Manning’s position in the military made her transgender identity particularly politically charged. Any “treatments” would have to be covered by the Army, so her requests pushed the U.S. military to change its policy towards individuals identifying as the opposite sex.


In April 2014, a Kansas judge granted Manning’s request for a legal name change. The Army stated that it would change her name, but regard her still as a male. Manning requested hormone therapy, which is provided in civilian federal prisons but not in military prisons. After rejecting a request to transfer Manning to a civilian facility, the Army allowed Manning to begin rudimentary treatment.

After the ACLU and Manning’s attorney David Coombs said she was not receiving treatment for her condition, Manning herself filed a lawsuit in federal district court. She sued to be allowed to grow her hair longer, use cosmetics, and to receive hormone treatments.

In February 2015, USA Today reported a memo in which the commandant of her prison approved hormone treatment for Manning. Since she remained a soldier, this decision was a first for the Army. On March 5, 2015, the U.S. Army Court of Appeals ruled that references to Manning would henceforth be either gender neutral or female.

In April 2015, Amnesty International posted a letter from Manning in which she wrote, “I finally began my prescribed regime of hormones to continue my overdue gender transition in February. It’s been such an amazing relief for my body and brain to finally come into alignment with each other.”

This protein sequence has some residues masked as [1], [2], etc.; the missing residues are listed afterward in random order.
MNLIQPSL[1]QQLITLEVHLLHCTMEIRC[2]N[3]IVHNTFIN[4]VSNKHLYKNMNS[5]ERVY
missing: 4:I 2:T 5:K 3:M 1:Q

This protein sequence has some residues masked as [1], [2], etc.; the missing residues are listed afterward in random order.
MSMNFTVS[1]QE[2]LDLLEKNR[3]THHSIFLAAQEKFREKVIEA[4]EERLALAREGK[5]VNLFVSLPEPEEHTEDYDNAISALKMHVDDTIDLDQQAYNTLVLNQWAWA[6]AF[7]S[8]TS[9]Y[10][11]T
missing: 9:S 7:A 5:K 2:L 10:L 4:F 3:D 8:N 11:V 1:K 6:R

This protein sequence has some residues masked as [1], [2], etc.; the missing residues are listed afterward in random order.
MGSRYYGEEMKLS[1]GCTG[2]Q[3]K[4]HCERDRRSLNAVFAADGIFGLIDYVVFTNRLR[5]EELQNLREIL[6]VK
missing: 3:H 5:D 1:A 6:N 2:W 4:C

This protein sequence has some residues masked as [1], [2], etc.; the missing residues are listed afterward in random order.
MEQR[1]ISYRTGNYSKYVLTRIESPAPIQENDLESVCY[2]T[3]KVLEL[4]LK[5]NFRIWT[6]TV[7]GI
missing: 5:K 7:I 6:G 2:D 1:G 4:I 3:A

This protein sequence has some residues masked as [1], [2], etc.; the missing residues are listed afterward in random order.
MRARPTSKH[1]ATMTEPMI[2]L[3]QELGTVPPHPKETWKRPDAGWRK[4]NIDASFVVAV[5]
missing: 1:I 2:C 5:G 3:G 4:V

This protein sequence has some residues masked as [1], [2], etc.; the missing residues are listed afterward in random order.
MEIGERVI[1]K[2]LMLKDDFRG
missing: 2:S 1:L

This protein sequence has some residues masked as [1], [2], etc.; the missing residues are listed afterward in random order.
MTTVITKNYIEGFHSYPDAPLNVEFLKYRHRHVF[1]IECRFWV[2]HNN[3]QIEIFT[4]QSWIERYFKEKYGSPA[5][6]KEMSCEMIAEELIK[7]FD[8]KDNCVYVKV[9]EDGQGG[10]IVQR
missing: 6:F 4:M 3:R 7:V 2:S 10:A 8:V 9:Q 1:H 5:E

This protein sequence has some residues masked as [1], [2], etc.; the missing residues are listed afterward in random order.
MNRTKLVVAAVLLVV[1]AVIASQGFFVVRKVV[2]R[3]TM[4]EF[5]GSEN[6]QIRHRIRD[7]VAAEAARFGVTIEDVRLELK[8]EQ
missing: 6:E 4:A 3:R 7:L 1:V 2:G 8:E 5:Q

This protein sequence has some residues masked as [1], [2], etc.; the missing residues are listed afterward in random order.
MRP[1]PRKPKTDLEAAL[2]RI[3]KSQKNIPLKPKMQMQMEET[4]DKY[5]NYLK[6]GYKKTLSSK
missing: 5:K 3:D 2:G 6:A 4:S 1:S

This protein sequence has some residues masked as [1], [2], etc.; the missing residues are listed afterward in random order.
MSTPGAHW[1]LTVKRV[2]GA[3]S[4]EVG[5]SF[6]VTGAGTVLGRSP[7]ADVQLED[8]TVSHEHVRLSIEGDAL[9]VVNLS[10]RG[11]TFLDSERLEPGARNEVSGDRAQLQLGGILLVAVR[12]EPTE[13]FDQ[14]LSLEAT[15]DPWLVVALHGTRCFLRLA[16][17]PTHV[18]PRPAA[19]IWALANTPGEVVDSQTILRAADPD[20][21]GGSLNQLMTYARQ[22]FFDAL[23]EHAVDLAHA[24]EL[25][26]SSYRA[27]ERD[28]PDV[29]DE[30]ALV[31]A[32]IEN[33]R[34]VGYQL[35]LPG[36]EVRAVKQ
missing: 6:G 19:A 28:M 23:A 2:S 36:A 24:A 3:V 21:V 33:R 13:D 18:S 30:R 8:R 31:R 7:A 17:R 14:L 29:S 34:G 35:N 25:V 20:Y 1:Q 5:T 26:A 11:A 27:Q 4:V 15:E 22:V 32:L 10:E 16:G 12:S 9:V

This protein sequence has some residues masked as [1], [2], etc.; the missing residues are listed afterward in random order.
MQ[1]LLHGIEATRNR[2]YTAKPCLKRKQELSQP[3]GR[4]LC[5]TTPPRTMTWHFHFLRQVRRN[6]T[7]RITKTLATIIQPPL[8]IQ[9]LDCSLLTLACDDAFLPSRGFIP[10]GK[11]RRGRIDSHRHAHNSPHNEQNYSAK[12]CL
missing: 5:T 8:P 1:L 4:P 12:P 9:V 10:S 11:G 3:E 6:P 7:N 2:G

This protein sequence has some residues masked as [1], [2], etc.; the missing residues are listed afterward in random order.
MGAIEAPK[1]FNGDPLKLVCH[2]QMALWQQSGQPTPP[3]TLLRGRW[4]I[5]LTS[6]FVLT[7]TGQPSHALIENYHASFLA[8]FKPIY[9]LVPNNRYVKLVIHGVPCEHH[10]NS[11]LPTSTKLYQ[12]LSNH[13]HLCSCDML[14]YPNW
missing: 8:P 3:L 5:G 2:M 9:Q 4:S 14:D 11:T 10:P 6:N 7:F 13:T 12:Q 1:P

On September 13, 2016, the ACLU announced that the Army would grant Manning’s request for gender transition surgery, a first for a transgender inmate. In December, Manning’s attorneys reported that her military doctor, Dr. Ellen Galloway, refused Manning’s request to change the gender on her military records.


Manning’s prison term included two reported suicide attempts (in July and October 2016) and a hunger strike in September aimed at obtaining sex reassignment surgery.

4. Saved by President Obama.

On his third-to-last day in office, President Barack Obama commuted Manning’s sentence, along with the sentences of 209 other people. Even before the commutation, White House spokesman Josh Earnest had said Manning’s actions were not as “dangerous” as those of notorious leaker Edward Snowden.

Before Obama’s commutation, more than 117,00 people had signed a petition asking the White House to consider it. Snowden himself tweeted in Manning’s defense.

WikiLeaks had also tweeted that founder Julian Assange would agree to be extradited to the U.S. if Obama granted clemency to Manning, but it seems Assange has reneged on that offer, if indeed he offered it.

“I think justice was finally done today,” Manning’s lawyer, David Coombs, told NBC News. “Thirty-five years was not an appropriate sentence. Seven years is still too long, but at least Chelsea now will be able to return to her life, return to her family and to the people who love her.”

Many vehemently attacked Obama’s decision, however. Sen. Tom Cotton (R-Ark.) said “we ought not treat a traitor like a martyr.”